As can be deduced from the state of the art represented by the publication but not explicit therefrom but known from the actual practice employing dental implants, the bores provided in the jaw bone in all cases have diameters such that the outermost tips of the screw thread rib will penetrate into the bone tissue. The thread turns can be then formed as recesses which grow to stabilize the seat of the implant in the bone tissue. It is desirable to improve such dental implants, especially as to their primary stabilities.
The invention has as its object, starting from the problem of the state of the art to be attacked, to so improve a dental implant with respect to the screw element that the greatest possible stability of the anchoring with the smallest possible stress upon the bone region surrounding the implant can be produced.
This object is achieved by the instant invention in that the thread core and the outer thread have three segments in succession from the crestal to the apical, namely, a crestal segment connected to the anchoring head with a constant outer diameter of the outer thread and, in the apical direction, a conical thread core, an intermediate segment with basically constant outer diameter of the outer thread with a constant diameter fo the thread core, and a tip segment with a conical outer diameter of the outer thread in the apical direction and constant diameter of the thread core.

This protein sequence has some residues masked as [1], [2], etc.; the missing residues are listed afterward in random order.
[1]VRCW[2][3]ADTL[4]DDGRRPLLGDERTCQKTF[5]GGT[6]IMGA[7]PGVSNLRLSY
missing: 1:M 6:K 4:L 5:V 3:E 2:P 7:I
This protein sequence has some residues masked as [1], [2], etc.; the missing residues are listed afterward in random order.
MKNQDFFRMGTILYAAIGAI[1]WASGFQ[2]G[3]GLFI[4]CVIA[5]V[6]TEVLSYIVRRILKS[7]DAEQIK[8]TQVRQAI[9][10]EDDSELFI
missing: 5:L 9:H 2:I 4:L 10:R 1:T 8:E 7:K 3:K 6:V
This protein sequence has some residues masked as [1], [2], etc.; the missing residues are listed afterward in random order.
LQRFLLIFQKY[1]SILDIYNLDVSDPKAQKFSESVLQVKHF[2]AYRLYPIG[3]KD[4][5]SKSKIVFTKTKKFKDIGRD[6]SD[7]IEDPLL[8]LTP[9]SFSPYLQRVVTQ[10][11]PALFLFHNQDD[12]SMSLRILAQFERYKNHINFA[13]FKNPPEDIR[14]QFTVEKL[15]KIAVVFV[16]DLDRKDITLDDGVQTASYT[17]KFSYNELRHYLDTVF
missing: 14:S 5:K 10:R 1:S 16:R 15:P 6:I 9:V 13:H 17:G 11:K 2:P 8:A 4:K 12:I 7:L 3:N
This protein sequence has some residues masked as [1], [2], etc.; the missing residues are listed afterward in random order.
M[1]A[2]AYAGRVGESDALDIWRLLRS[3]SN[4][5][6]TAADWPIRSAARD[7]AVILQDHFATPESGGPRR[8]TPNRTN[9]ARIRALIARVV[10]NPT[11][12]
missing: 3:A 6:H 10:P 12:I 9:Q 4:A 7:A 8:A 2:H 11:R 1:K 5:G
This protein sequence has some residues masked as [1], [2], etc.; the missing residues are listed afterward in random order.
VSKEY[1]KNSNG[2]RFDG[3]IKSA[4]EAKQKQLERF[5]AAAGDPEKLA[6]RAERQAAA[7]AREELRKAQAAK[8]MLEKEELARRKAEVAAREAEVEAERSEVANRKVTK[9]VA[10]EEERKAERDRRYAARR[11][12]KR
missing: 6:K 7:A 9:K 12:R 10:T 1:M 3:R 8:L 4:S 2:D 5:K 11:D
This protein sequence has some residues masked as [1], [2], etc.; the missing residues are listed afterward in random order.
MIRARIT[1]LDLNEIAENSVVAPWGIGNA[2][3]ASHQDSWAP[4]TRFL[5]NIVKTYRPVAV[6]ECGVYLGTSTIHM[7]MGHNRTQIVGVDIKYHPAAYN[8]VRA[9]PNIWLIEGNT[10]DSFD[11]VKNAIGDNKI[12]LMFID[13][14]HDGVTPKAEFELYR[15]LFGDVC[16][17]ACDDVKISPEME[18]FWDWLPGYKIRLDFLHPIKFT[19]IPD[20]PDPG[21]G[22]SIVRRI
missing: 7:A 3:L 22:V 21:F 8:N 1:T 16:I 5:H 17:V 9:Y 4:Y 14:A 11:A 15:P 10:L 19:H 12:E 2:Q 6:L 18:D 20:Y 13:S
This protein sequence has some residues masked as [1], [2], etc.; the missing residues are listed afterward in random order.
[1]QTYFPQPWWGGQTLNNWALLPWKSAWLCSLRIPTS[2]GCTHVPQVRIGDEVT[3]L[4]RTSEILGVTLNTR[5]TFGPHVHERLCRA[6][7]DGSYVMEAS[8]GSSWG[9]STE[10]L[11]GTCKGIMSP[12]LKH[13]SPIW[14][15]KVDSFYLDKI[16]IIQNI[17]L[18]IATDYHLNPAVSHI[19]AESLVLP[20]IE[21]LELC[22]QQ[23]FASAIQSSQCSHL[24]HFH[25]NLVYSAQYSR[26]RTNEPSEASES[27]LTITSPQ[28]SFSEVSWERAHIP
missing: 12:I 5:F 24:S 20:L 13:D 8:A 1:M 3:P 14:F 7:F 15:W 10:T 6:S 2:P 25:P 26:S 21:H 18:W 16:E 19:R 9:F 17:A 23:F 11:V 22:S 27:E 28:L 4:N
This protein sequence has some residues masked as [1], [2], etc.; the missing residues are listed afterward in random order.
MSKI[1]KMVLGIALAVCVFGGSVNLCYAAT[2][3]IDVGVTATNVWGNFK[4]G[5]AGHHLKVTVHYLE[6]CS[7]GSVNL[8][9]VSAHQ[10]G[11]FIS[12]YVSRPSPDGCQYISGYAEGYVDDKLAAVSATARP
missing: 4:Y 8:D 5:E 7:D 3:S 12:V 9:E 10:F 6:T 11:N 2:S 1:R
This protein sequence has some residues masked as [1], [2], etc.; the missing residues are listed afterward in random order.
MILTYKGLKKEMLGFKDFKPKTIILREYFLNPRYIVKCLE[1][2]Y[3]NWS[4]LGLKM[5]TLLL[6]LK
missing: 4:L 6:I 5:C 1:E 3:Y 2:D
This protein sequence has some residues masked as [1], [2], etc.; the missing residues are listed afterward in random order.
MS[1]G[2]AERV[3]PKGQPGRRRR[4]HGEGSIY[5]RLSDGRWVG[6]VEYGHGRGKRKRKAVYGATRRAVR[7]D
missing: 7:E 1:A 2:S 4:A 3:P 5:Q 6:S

Thus cylindrical and conical thread patterns are used both in the thread core and also in the outer thread, to form a combination with optimization of the function of the individual thread segments. In this manner in the apical point segment there is a continuous increase in the cutting cross section and the core diameter to produce a clean cut into the bone of the respective counter thread. The middle segment has practically a cylindrical thread portion without conical or otherwise continuously reducing patterns of the thread core or the outer thread to provide good stability with however a simultaneous balanced loading of the surrounding material by the uniform pressing over its entire area of the screw thread rib. Finally the crestal segment serves to provide a clean transition from the screws body to the anchoring head so that in this region sharp edges and corresponding stress concentration as well as notch effects or sudden changes in the bond tissue are avoided.